Josh Beckett was rudely welcomed back to the National League on Monday, getting lit up by very first batter he faced, Tyler Colvin, on his way to taking a loss to the Rockies.
Colvin launched an 0-1 fastball off the facing of the upper deck (here’s the video) to get the Rockies off on the right foot tonight. They went on to win 10-0, knocking the Dodgers 2 1/2 games behind the idle Giants in the NL West.
Making his first start for the Dodgers after Saturday’s big trade with the Red Sox, Beckett ended up allowing three runs in 5 2/3 innings. He retired six in a row after the homer, notching three of his six strikeouts in the sequence. The Rockies didn’t get to him again until the fourth, when Chris Nelson tripled and was singled in by D.J. LeMahieu.
The third run came in the sixth, courtesy of singles from Nelson, Jonathan Herrera and pinch-hitter Johnny Rutledge. Rutledge’s hit scored Nelson and resulted in Beckett’s removal.
Jeff Francis got the win for Colorado after throwing five scoreless innings. The Beckett-Francis duel was actually a rematch of Game 1 of the 2007 World Series between Boston and Colorado, which the Red Sox won 13-1.
Beckett has now allowed eight homers in four starts this month after going 12 straight starts from May 15-July 31 without giving up any. He’s 0-5 in his last seven starts and 5-12 with a 5.21 ERA in 133 innings for the season.
Fortunately, the Dodgers weren’t counting on Beckett to be a savior. With his velocity down, it’s doubtful that he’ll return to 2011 form at any point during the season. Still, he should be an upgrade over Joe Blanton at the back of the rotation, and he’ll be a reasonable option as a third or fourth starter come playoff time, should the Dodgers advance.
Beckett is slated to make his home debut for the Dodgers against the Diamondbacks on Saturday. After that, he’ll get a road test against the Giants.
Who says no-hitters can’t be just as fun when they happen during spring training?
Angels’ right-hander Bud Norris delivered two perfect innings on Friday night, paving the way for an eight-pitcher no-hitter against the Mariners at Tempe Diablo Stadium. Jose Alvarez, Cam Bedrosian, Andrew Bailey, Austin Adams, Drew Gagnon and Justin Anderson each filed a hitless inning of their own, leaving right-hander Abel De Los Santos to close out the ninth inning with just three pitches — and three game-saving plays by the defense.
Of course, it didn’t hurt that the Angels were facing a bevy of Mariners’ backups, rather than their starting lineup. In fact, Seattle’s lineup featured just two starting players — outfielder Leonys Martin and shortstop Jean Segura — while the majority of their everyday position players took on the Royals in a 4-3 win elsewhere in the Cactus League. The Mariners managed to reach base twice, first on catcher interference in the fourth inning, then on a four-pitch walk in the sixth, spoiling the Angels’ chances of turning their combined no-hitter into a combined perfect game.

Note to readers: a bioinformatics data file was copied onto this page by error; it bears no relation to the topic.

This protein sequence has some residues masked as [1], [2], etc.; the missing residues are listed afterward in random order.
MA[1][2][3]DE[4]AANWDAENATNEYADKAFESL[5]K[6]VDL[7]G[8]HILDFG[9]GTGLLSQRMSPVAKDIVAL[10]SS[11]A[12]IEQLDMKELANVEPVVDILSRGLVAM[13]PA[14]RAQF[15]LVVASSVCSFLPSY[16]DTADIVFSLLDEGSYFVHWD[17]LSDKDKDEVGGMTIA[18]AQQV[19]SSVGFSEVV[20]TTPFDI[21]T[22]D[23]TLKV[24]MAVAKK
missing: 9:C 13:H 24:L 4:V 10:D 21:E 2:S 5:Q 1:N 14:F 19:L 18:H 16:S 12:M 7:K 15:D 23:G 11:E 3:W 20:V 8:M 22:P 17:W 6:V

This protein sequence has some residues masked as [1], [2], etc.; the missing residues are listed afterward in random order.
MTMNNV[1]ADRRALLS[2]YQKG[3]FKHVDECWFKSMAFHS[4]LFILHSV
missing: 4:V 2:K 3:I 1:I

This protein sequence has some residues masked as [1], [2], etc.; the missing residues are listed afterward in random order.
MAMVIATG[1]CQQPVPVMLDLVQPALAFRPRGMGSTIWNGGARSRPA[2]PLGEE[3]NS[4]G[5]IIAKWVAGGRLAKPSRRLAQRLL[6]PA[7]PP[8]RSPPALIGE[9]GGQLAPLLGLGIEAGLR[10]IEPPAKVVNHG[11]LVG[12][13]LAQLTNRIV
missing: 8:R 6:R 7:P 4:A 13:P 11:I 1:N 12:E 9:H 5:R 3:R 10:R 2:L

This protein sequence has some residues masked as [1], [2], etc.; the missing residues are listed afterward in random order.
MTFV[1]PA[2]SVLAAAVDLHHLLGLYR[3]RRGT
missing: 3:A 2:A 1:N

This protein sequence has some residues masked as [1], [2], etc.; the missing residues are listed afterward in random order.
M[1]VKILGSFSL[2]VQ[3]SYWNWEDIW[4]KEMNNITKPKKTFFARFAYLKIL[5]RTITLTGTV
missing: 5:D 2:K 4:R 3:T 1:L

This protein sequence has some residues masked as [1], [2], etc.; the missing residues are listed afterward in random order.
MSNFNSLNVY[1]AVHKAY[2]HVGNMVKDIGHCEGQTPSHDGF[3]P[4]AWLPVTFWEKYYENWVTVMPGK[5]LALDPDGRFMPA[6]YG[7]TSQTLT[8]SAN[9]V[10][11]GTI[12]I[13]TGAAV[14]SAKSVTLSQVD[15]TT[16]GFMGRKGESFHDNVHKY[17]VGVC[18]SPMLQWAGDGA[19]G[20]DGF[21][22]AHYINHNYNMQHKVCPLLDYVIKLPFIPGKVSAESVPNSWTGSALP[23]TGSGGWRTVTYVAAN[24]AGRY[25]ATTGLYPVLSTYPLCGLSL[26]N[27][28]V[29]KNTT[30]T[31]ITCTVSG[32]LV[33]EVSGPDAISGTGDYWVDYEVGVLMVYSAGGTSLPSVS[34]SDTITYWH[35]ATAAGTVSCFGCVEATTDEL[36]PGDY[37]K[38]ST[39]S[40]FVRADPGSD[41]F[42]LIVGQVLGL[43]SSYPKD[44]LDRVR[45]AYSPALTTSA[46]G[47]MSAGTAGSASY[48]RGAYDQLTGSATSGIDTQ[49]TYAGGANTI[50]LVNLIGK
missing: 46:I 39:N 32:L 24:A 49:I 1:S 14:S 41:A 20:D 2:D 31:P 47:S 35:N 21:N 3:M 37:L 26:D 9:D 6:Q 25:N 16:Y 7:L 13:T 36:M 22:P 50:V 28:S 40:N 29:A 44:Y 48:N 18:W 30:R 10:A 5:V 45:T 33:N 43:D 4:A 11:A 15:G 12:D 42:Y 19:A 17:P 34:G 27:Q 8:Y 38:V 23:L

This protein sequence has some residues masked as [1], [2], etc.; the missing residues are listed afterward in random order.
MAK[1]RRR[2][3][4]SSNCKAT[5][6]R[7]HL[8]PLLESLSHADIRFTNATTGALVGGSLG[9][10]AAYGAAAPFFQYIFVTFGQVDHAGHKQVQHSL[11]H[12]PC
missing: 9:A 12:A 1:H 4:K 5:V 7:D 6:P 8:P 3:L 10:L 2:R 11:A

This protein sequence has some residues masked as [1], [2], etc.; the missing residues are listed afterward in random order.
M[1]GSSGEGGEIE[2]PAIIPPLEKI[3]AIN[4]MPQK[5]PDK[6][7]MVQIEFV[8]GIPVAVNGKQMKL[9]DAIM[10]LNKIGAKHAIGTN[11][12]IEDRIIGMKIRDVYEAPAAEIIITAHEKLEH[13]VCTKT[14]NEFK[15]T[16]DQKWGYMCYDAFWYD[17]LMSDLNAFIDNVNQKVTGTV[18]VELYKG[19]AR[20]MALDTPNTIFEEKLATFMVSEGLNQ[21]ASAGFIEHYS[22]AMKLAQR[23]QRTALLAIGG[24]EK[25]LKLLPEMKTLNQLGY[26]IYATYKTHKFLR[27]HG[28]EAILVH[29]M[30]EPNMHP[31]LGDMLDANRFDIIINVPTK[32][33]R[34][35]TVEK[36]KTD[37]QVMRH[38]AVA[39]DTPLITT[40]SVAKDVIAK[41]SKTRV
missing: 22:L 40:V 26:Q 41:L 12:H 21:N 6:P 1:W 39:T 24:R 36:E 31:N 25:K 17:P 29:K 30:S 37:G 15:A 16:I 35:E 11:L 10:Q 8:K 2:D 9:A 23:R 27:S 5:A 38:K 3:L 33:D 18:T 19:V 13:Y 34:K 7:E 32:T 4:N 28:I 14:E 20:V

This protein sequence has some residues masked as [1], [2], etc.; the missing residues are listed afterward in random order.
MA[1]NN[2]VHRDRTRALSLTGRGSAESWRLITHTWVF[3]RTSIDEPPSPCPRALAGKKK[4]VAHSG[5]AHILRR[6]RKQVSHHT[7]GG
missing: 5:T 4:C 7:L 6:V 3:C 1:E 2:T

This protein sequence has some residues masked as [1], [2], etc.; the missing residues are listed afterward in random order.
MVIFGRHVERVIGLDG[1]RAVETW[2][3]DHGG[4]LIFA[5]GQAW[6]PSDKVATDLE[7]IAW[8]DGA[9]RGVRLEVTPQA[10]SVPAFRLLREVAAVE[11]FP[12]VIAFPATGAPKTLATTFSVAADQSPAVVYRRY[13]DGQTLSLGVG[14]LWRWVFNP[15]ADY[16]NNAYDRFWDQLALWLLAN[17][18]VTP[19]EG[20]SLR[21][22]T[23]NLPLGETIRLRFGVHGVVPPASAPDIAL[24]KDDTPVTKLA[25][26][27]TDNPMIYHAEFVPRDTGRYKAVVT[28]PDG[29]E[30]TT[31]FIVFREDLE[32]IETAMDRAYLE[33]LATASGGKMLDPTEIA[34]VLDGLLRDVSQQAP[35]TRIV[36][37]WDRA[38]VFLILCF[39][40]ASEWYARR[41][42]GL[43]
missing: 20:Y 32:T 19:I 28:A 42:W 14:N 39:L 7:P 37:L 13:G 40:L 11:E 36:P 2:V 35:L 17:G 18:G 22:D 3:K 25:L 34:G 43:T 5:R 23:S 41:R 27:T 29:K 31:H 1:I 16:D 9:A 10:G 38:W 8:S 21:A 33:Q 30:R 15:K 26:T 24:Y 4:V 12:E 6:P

Still, whether it’s executed in spring training or the regular season, against an All-Star lineup or one comprised of minor leaguers, a no-hitter is a no-hitter. The team’s eight-pitcher effort marked the first spring training no-no the Angels had completed since 1996, when they took on the Giants in a 15-0 showdown. Unfortunately for the 1996 squad, their regular season ended with a 70-91 record, good for last place in the AL West. Perhaps this no-hitter will prove a better omen for the coming season.
Rangers’ bullpen candidate Tanner Scheppers left Friday’s Cactus League game with pain in his “lower half,” according to reports by Evan Grant of the Dallas Morning News. The specifics of the right-hander’s injury have yet to be determined, but he was accompanied by the athletic trainer when he exited the game and is scheduled to undergo an MRI on Saturday.
Scheppers, 30, has a long history of elbow and knee injuries. He missed all but 8 2/3 innings of the 2016 season after undergoing a procedure to repair torn articular cartilage in his left knee. While he appeared healthy enough through his first seven appearances this spring, he failed to impress with three runs, five walks and six strikeouts over 7 2/3 innings with the club.
Should Scheppers find himself on the disabled list for another lengthy stay, MLB.com’s T.R. Sullivan speculates that his absence could clear some room in the bullpen for Rule 5 draft pick and fellow righty Mike Hauschild. Hauschild, 27, has dealt seven runs, five walks and 15 strikeouts through 17 1/3 innings in camp.